12
Oct

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ADHD

ADHD can be a blessing and a curse

By Barbara Christiansen DAILY HERALD

Attention Deficit Hyperactivity Disorder is usually thought of as a negative — something that needs to be fixed, or at least mitigated.

Mark Patey has a different perspective. And he should know. He has the disorder, which is a term he also says is inaccurate — opting instead to use “difference.”

He was the keynote speaker Friday at the fourth annual Conference on ADHD at Utah Valley University.
“There are two opposing viewpoints on ADHD and they are both right,” Patey said. “Some people call it a curse or disorder. Others look at all the gifts that come.

“It is a gift and a curse. You can’t get one without the other.”

Patey has looked for the gifts, following the path of being his own self.

He is an entrepreneur and speaker. He owns BlueStep Technologies, 4CarePharmacies and Growth Climate Education and Therapy Centers. He has been the host of his own motor sports show on ESPN. His most recent accomplishments include writing the book, “Addicts and Millionaires: The Gifts and Curse of ADHD.”

He described two types of individuals — those who are the ABC, 123 types, who follow a specific plan from beginning to end, and those who are more flexible and able to make corrections to their course as needed, which is a behavior that can be found in ADHD individuals.

Patey asked the attendees at Friday’s conference to visualize more than 2,000 ping pong balls on mousetraps, set side by side in a large grouping. As someone drops another ball into the middle, it sets off a chain reaction, with balls flying every direction. He called it the imperceivable beauty of chaos.

“It is beautiful,” he said.

From that chaos much good can come through creative thinking.

“The secret is to be you and be OK with you,” he said.

“We are distractable. That is awesome, yet the world wants to cure us.”

The words deficit and disorder conjure the notion there is something wrong with the 7 percent of the population with ADHD, he said. Instead, it should be viewed as a difference, he said.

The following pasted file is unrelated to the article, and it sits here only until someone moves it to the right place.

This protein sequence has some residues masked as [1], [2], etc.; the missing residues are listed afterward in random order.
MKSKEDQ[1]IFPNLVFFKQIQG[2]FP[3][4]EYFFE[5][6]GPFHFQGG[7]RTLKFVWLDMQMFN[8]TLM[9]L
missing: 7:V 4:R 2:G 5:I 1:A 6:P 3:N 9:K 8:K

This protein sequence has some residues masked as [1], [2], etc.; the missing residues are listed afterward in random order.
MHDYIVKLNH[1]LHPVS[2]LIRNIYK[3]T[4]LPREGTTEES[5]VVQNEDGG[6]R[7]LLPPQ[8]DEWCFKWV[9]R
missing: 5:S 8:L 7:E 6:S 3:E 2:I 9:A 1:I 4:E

“The types of people are different and I believe God intended it that way,” Patey said. “The problem is that the world thinks it needs to be corrected.”

Instead of being made to conform to the majority, those with ADHD should be encouraged to find themselves and magnify their gifts, he said.

Patey and his wife have four sons, and some of them have ADHD. When one began having problems at school, the Pateys were asked to medicate him or move him to a different school. When they eventually chose to change his school, the new officials asked why they were changing.

Instead of putting a negative label on his son, Patey said that he was a genius and that his brain goes so fast he gets bored and will entertain himself. With that perspective and understanding, the school officials agreed later he actually was a genius.

One attendee asked Patey how to handle an ADHD student in the classroom, while maintaining order for others.
“Recognize that the hyperactive brain reacts physically,” he said. “The brain does it first and the body acts out.”

He suggested the use of “fidgets,” including modeling clay or doodling.

“Some people think better when they have movement,” Patey said. “I have never seen any scientific study that eyeballs are connected to the ear. The ADHD brain has to multitask to function.”

To discourage other students from trying to fidget when there is no need, Patey said the teacher should have a contract with the ADHD student. It would give permission to put the student on the spot any time to answer a question. Since the student is typically good at multitasking, he or she can usually answer correctly.

Patey also does search and rescue, flying a helicopter to find and rescue individuals. He told a story about a downed paraglider on the back side of Y Mountain. From his perspective, he could see how dangerous it was for the paraglider to hike down to meet rescuers. However, the man, who was not badly injured, was convinced he should go down instead of up as the helicopter crew was indicating to him. Sometimes he tried to go up, but took five steps up and four steps back, getting discouraged. Eventually, he finally made it to the top and safety.

Patey compared that to helping people with ADHD.

“This is how I see the world of ADHD,” he said. “They can be a little lost, a little scared. They think that they know which way to go. With a different perspective you see that sometimes the direction that people are pointing you at is the very thing that will kill you.”

“People with ADHD have a very high rate of suicide. I struggled with suicide. I have the hardest time trying to live with the label of a disorder.”

The success Patey has had with his companies has helped him. He followed his own creativity to make them successful, then sold them.

“I have been fortunate in my businesses and selling my companies,” he said. “I have something tangible I can latch onto. You have to have something to hang onto to not just drown.”